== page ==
Post a Gravitational Wave!
Numerical-relativity simulation performed at the Max Planck Institute for Gravitational Physics on a new Deutsche Post stamp
October 27, 2017
“I am very pleased that a stamp will soon honor the first detection of gravitational waves. The image on the stamp represents gravitational waves emitted by the two orbiting black holes observed by the LIGO detectors in September 2015,” says Alessandra Buonanno. “Gravitational-wave astronomy has really boomed these days: the Virgo detector has recently joined the LIGO network and has also observed gravitational waves. Besides black holes, we have also observed neutron stars, and the Nobel Prize this year was awarded to the discovery of gravitational waves by LIGO. The stamp is launched at just the right time and it will certainly contribute to increase the popularity of gravitational-wave astronomy."
Dr. Serguei Ossokine, postdoc in Buonanno’s division at the Max Planck Institute for Gravitational Physics run the numerical relativity simulation. “I started working at the Max Planck Institute for Gravitational Physics on September 15, 2015 and almost immediately after I started, Professor Buonanno revealed to me that there has been a possible gravitational-wave detection,” he says. “So, essentially at my first day at work, I was asked to produce a numerical-relativity waveform that would reproduce the parameters of the first detection of gravitational waves with LIGO.”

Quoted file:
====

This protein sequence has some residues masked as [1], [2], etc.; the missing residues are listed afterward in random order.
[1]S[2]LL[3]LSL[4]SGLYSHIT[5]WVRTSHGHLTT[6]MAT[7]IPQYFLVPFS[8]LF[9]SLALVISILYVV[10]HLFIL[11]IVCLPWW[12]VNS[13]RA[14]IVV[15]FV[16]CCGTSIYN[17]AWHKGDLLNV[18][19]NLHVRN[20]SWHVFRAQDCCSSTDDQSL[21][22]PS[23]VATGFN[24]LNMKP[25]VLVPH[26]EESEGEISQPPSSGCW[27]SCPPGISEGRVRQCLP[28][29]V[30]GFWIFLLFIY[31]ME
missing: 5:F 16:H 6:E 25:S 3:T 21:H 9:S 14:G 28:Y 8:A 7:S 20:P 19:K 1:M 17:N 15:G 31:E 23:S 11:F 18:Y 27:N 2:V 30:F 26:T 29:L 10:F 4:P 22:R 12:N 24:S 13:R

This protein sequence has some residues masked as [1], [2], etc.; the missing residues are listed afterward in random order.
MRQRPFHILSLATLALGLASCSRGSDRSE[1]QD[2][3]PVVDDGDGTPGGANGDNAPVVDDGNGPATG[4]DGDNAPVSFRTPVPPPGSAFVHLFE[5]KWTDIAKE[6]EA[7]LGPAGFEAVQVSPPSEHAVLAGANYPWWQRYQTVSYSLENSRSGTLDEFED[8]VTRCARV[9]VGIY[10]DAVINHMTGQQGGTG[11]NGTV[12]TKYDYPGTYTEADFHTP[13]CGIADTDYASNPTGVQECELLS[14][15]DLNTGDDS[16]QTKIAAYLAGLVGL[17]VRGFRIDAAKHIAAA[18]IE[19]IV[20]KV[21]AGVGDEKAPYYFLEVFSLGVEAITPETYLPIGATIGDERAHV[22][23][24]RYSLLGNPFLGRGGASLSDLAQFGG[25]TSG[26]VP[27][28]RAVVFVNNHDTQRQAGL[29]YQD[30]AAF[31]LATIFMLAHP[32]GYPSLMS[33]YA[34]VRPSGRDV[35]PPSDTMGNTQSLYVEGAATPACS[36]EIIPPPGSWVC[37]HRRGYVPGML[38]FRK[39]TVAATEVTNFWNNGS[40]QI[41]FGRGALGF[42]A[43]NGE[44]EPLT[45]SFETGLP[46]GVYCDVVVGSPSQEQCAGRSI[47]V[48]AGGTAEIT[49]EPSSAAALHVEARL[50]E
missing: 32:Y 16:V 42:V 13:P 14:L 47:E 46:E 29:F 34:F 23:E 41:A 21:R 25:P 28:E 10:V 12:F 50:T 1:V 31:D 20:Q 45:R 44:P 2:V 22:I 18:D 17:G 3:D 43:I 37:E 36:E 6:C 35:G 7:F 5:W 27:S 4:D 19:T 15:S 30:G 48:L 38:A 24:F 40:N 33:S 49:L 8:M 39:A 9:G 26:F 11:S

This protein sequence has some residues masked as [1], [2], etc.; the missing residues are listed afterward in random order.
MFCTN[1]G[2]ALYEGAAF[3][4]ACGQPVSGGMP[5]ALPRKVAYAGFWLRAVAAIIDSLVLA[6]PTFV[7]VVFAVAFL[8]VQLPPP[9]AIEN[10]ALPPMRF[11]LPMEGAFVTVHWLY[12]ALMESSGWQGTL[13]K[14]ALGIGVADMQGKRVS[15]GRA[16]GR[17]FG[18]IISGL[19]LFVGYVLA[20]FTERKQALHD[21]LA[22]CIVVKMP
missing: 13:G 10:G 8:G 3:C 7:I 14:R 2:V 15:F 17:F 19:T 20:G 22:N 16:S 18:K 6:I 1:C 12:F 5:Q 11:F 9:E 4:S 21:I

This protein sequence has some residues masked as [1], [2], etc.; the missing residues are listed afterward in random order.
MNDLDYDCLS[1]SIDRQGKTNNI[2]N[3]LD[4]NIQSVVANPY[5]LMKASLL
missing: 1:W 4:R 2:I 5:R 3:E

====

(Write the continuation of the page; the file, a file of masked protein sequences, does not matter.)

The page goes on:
The Ministry did not announce whether or not letters equipped with the new gravitational wave stamp will be transported at the speed of light.
Accurate modeling of gravitational waves has paved the way for observing and interpreting merging black holes and neutron stars
Binary systems composed of black holes and/or neutron stars are the most exciting sources for gravitational-wave detectors. The successful observation of these sources has required detailed knowledge of the expected signals. Researchers in the “Astrophysical and Cosmological Relativity” division at the AEI in Potsdam have developed highly accurate models of gravitational waves emitted by binary black holes and binary neutron stars as they orbit each other and eventually merge. These waveform models have been implemented and are employed in the continuing search for coalescing binary systems with the LIGO and Virgo detectors, and are crucial to detect the signals. Scientists in the division also use the same waveform models to infer the properties of the astrophysical sources, test Einstein’s theory of General Relativity, and probe fundamental physics.
Some members of the “Astrophysical and Cosmological Relativity” division are part of the Simulating eXtreme Spacetimes collaboration which has developed the numerical-relativity code used for the binary black-hole simulations. The visualization of the two colliding black holes was performed at Airborne Hydro Mapping Software GmbH, a company that was co-founded by Werner Benger, a former postdoc at the Max Planck Institute for Gravitational Physics in Potsdam and the Zuse Institute in Berlin.